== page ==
Whilst the Spanish government website covering driving in Spain is not clear on the issue, a tweet by Grant Shapps the UK’s Transport Secretary, says that an agreement has been reached with the EU that removes the requirement and makes a UK driver’s licence valid in Spain.

The agreement, however, does not cover anyone who is in Spain for longer than six months. Those that are resident here or who spend more than six months in Spain are required to either exchange their licence for a Spanish one (if there is a reciprocal agreement) or to take a Spanish driving test.

Passport validity

The same rule applies to Brits that applies to everyone from outside the EU (this is an EU requirement, not Spain’s), which is that your passport cannot have been issued for a period longer than 10 years. It must also be valid for at least six months from the time of your arrival in the EU.

Duration of stay

Next a reminder, non-EU residents may only stay in Europe for 90 days in any 180-day period. Whereas in the past passports were not stamped as the UK was an EU member, that will no longer be the case with all passports stamped with the exception of those travelling with a Spanish residence card.

Imports when travelling

With the UK no longer part of the EU imports are restricted in both directions. That means if you are travelling to Spain you will need to adhere to import limits as will Spaniards travelling to the UK. For most this is not an issue, however, there are restrictions on items like meat products and food so it is worth your while to check before putting items in your luggage.

If you are a Brit travelling to Spain or anywhere else for that matter, you can find more information on the Spanish government website.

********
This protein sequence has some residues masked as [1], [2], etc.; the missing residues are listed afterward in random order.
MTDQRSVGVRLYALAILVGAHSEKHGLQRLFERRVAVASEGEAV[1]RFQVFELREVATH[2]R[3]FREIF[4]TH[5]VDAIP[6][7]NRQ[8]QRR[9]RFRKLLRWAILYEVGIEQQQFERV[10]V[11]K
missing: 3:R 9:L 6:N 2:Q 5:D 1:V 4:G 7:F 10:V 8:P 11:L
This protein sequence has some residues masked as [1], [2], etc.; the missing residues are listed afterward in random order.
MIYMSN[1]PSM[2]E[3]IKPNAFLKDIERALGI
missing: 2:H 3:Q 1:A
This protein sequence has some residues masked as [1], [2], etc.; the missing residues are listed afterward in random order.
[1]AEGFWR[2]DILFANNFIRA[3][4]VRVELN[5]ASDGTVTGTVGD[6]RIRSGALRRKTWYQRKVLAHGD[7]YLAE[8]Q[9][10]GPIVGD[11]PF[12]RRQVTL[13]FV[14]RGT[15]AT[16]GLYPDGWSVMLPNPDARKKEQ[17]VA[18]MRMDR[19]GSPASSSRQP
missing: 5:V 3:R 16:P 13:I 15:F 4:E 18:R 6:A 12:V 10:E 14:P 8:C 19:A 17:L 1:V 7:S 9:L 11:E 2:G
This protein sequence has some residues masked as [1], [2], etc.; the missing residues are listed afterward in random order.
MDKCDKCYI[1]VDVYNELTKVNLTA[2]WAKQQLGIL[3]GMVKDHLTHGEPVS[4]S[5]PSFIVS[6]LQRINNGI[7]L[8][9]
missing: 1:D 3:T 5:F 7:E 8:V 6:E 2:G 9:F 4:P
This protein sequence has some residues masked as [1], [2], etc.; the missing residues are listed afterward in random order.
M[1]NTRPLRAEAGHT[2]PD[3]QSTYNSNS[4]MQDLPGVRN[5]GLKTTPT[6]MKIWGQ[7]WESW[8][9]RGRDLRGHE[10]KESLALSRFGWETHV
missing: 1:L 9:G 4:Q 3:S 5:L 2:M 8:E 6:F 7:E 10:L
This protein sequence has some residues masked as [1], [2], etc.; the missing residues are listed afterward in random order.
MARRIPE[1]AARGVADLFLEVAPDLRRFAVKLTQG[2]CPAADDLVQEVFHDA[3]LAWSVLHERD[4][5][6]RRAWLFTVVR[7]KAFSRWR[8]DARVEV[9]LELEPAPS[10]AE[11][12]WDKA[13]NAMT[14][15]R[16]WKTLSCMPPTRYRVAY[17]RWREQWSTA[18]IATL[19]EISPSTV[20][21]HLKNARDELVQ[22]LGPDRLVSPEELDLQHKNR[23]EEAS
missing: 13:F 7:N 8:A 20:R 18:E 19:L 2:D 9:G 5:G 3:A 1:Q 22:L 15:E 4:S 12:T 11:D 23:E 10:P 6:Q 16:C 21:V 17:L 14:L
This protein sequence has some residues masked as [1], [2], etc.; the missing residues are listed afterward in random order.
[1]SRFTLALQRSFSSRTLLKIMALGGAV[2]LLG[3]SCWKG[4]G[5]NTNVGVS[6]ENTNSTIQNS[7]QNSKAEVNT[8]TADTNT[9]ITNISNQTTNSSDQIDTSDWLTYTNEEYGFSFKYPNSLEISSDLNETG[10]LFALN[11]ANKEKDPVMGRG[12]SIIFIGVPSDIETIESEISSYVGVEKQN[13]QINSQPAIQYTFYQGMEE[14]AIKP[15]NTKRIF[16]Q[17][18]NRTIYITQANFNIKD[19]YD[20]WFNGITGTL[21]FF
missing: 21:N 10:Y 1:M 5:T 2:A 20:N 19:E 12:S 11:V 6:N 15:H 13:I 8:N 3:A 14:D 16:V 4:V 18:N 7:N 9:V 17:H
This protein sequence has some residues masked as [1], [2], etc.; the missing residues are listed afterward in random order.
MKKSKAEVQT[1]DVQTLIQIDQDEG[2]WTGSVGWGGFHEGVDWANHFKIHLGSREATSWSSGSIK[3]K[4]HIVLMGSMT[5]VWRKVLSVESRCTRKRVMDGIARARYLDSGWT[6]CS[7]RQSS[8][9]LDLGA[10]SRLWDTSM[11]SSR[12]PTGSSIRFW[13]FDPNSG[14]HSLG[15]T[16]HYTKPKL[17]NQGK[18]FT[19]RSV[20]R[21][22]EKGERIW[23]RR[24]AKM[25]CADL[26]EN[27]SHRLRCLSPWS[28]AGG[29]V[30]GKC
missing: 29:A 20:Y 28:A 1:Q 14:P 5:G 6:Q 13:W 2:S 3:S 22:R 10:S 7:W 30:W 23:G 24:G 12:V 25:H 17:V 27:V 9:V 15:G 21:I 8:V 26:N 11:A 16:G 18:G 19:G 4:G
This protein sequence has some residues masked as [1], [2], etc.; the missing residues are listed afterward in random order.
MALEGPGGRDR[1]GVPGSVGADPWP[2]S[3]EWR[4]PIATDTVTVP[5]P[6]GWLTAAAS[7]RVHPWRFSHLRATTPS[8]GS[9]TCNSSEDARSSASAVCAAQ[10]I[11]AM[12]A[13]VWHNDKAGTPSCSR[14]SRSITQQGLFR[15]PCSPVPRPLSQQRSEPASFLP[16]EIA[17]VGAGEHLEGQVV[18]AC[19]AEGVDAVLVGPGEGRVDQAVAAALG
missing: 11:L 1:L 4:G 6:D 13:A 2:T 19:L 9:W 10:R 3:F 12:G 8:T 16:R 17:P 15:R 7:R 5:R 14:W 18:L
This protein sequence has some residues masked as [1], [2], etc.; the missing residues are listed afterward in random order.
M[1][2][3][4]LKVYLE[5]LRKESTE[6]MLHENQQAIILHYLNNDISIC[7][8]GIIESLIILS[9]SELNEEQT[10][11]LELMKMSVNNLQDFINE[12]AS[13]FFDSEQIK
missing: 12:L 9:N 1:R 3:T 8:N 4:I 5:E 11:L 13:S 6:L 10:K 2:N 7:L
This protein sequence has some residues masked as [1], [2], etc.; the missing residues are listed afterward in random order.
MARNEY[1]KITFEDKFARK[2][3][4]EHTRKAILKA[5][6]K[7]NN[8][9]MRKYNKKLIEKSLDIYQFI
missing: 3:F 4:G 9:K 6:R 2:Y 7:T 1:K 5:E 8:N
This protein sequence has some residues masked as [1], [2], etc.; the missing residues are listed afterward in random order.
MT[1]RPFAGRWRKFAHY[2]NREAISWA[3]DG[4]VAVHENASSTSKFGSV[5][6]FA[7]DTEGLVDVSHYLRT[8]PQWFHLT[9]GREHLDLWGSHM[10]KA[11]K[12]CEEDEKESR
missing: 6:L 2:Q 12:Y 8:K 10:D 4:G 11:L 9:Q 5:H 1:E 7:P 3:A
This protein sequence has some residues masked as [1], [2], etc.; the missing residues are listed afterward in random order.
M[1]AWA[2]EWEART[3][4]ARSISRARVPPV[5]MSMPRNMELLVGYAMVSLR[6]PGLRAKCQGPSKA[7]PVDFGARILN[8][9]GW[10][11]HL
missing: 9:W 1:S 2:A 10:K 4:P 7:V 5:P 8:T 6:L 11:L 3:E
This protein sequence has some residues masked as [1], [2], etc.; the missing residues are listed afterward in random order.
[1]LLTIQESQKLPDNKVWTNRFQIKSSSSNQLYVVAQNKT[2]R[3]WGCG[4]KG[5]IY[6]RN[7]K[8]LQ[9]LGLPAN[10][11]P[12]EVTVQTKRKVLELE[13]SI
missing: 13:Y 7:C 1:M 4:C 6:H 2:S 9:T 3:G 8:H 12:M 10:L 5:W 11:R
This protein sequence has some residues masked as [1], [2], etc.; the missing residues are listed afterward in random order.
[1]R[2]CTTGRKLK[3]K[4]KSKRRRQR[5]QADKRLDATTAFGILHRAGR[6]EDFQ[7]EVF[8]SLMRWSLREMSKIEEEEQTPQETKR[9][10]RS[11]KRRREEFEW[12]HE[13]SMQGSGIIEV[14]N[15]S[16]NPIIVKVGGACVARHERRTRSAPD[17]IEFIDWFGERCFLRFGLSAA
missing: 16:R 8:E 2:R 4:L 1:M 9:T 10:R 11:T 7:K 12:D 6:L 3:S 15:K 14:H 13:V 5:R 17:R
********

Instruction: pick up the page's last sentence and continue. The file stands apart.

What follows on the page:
Finally, spare a thought for airline check-in staff, customs and immigration officials who are now having to conduct much more in-depth checks. Make sure you know what is required and have it to hand, queues form when people aren’t prepared.

But most of all, remember the UK is no longer part of the EU. So for Brits travelling to Spain, you will, for now, be treated like all travellers from outside the bloc and that does come with some additional checks and requirements – free movement is no more.


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Written by

Peter McLaren-Kennedy

Originally from South Africa, Peter is based on the Costa Blanca and is a web reporter for the Euro Weekly News covering international and Spanish national news. Got a news story you want to share? Then get in touch at [email protected]

Comments


    • M

      26 July 2022 • 22:22

      There will be a negative outcome to this measure, and yes it is victimising the tourists from the UK, I dont think other tourist destinations will take such an draconian approach to tourists seeking a relaxing time to spend their money. Turkey, Egypt, Tunisia etc are all vying for custom as they are very grateful for the revenue and an opportunity to grow.
      If this program is not reigned, and individual countries can choose to waive such a negative position, if not then they should brace themselfs for a downturn in Tourism to other more welcoming destinations.

      Reply